64 percent of the Tsimané’s daily calories come from complex carbohydrates high in fiber, including manioc root, plantains, maize and rice that they grow on family farms. / Courtesy of Michael Gurven

Researchers have found that the Tsimané people of the Bolivian Amazon have the healthiest hearts in the world.

With minimal levels of hypertension and type 2 diabetes, as well as the lowest levels of coronary artery disease ever recorded, the Tsimané population is a source of great interest for many reasons.

“The first question everyone wants to know is why do they not have heart disease? Is it magic genes, is it food, is it activity, is it social life, is it something else? So we’re starting to analyze everything one at a time,” Michael Gurven, a UCSB professor of anthropology and senior author of the study, said.

Along with postdoctoral researcher and lead author of the paper Thomas Kraft, Gurven is part of the Tsimané Health and Life History Project that began in 2002 to study the health, aging and behavior of the indigenous group.

The researchers recently focused on understanding the diet of the heart-healthy Tsimané. Over a five-year period, they gathered data through multiple 24-hour dietary recalls for nearly 2,500 Tsimané people. They then compared the Tsimané diet to the typical American diet.

Their study, “Nutrition transition in 2 lowland Bolivian subsistence populations,” has been published in the American Journal of Clinical Nutrition.

“We were looking at the population-level diet, but we were able to bring it down to the individual level to the extent that if I can look at what you specifically are eating, I can tell whether your eating patterns differ based on whether or not you have schooling, whether or not you live really close to town and the markets or if you live remote, really far away,” Gurven said.

The Tsimané had a high daily caloric intake (2,422 for women and 2,736 for men), with their diet consisting of high levels of carbohydrates and proteins and low fat (64, 21 and 15 percent, respectively), compared to those of people in the U.S. Despite low dietary diversity, the Tsimané had an adequate macronutrient intake. While intake of dietary sodium, calcium and vitamins D, E and K was lower, intake of daily fiber and minerals linked to cardioprotective effects such as potassium, magnesium and selenium greatly exceeded that of Americans.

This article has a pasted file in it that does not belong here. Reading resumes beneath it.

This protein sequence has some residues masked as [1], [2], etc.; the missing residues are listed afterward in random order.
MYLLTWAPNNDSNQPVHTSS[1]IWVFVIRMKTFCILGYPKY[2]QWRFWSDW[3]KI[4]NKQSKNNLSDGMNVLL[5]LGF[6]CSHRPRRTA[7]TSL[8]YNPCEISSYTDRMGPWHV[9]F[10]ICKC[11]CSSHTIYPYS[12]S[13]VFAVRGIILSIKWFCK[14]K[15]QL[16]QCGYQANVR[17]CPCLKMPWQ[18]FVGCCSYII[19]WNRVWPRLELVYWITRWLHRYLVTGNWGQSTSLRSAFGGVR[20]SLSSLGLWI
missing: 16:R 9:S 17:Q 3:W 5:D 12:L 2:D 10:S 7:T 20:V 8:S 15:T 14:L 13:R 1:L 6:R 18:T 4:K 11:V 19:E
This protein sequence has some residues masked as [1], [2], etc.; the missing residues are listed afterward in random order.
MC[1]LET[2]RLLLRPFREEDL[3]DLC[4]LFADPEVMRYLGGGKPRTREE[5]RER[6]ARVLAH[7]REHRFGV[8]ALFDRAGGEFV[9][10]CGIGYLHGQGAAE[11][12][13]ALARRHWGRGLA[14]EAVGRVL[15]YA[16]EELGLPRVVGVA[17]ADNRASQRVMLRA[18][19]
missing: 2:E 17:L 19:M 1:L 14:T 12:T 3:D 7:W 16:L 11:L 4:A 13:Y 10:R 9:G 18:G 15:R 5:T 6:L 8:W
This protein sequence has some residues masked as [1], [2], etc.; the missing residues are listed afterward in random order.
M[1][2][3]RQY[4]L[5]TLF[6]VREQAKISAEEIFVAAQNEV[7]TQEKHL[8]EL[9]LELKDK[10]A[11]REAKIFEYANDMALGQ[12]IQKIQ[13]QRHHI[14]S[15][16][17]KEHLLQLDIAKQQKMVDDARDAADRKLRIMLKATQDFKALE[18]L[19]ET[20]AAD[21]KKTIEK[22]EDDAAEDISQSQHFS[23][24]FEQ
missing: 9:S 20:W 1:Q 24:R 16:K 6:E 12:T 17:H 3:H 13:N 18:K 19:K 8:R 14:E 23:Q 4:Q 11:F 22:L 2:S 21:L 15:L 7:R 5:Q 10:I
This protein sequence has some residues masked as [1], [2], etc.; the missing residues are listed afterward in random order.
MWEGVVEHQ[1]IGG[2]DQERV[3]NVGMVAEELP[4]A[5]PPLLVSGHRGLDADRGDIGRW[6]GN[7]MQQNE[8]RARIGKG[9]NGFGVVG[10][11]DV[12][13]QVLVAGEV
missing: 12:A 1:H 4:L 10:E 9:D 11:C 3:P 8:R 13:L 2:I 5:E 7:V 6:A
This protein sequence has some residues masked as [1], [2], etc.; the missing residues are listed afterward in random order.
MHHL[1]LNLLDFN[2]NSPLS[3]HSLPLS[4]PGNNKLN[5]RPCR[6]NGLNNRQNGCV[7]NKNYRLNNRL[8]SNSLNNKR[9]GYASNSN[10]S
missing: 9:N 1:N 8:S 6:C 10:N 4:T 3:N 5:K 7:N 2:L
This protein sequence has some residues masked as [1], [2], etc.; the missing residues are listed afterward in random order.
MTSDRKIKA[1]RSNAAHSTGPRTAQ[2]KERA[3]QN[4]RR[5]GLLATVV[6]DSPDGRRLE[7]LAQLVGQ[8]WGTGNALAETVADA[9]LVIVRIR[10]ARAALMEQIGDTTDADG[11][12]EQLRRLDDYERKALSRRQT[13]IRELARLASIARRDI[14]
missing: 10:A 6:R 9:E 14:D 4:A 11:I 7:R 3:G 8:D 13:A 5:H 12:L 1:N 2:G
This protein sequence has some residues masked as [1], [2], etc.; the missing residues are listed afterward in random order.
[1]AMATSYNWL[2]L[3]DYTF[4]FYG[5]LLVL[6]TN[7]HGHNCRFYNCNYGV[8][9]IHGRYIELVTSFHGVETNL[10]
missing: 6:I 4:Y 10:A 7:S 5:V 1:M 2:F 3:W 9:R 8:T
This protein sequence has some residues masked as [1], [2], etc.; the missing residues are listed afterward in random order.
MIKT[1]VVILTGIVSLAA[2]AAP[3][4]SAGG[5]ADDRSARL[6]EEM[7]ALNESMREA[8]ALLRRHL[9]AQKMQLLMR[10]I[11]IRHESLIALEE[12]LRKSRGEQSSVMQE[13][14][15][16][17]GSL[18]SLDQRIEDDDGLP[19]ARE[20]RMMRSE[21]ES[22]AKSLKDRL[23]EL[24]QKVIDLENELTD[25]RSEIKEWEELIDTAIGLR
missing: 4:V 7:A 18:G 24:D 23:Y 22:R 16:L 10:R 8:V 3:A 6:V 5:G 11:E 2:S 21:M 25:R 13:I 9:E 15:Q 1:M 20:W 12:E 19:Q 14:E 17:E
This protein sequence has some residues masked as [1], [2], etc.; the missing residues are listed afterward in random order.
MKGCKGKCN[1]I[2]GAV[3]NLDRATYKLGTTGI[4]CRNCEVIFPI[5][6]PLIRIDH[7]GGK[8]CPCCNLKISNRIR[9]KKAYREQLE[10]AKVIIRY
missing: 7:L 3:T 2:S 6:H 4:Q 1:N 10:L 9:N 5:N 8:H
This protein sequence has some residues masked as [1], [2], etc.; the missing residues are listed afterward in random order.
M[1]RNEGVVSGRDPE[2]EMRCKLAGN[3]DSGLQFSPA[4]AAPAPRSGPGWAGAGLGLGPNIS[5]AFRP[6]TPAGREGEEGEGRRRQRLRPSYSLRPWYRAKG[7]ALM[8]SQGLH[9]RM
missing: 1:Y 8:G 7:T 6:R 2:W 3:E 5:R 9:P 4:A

One of the take-home messages is that the high-carbohydrate Tsimané diet may rebut paleo and Atkins-type diets that minimize carbohydrate intake with the belief that they will lead to a healthy heart. In fact, the Japanese Okinawan diet features an even higher carbohydrate level (85 percent) and Okinawans are some of the longest living people in the world, Gurven said.

“That’s the thing about diet — some people study it formally, but everyone has strong ideas about it and about what one needs to eat or not eat in order to be healthy,” Gurven said. “At least one thing we can do [with this study] is dispel certain kinds of myths.”

Some straightforward aspects of the Tsimané diet include not eating processed food or drinking many sugary beverages, which make for low, refined sugar and refined carbohydrate intake. At the same time, the Tsimané consume meat (mostly fish) and numerous complex carbohydrates including plantains, corn, brown rice and sweet manioc in the form of beer.

“So those aspects of the diet and eating a lot of calories — the Tsimané eat more calories per day than we do even though they’re probably two-thirds the size of an average American — isn’t inconsistent or incompatible with having a healthy heart,” Gurven said.

However, diet doesn’t cover the larger story of the Tsimané’s lack of atherosclerosis (narrowing and hardening of the arteries).

The Tsimané population may consume more calories but are also much more physically active, walking three times more in a given day than the average American. Concurrently, their immune systems are more active as they continuously fight off multiple pathogens, leading to greater energy expenditure. The researchers estimate 10 percent of the Tsimané people’s resting metabolic rate is spent just for immune activation.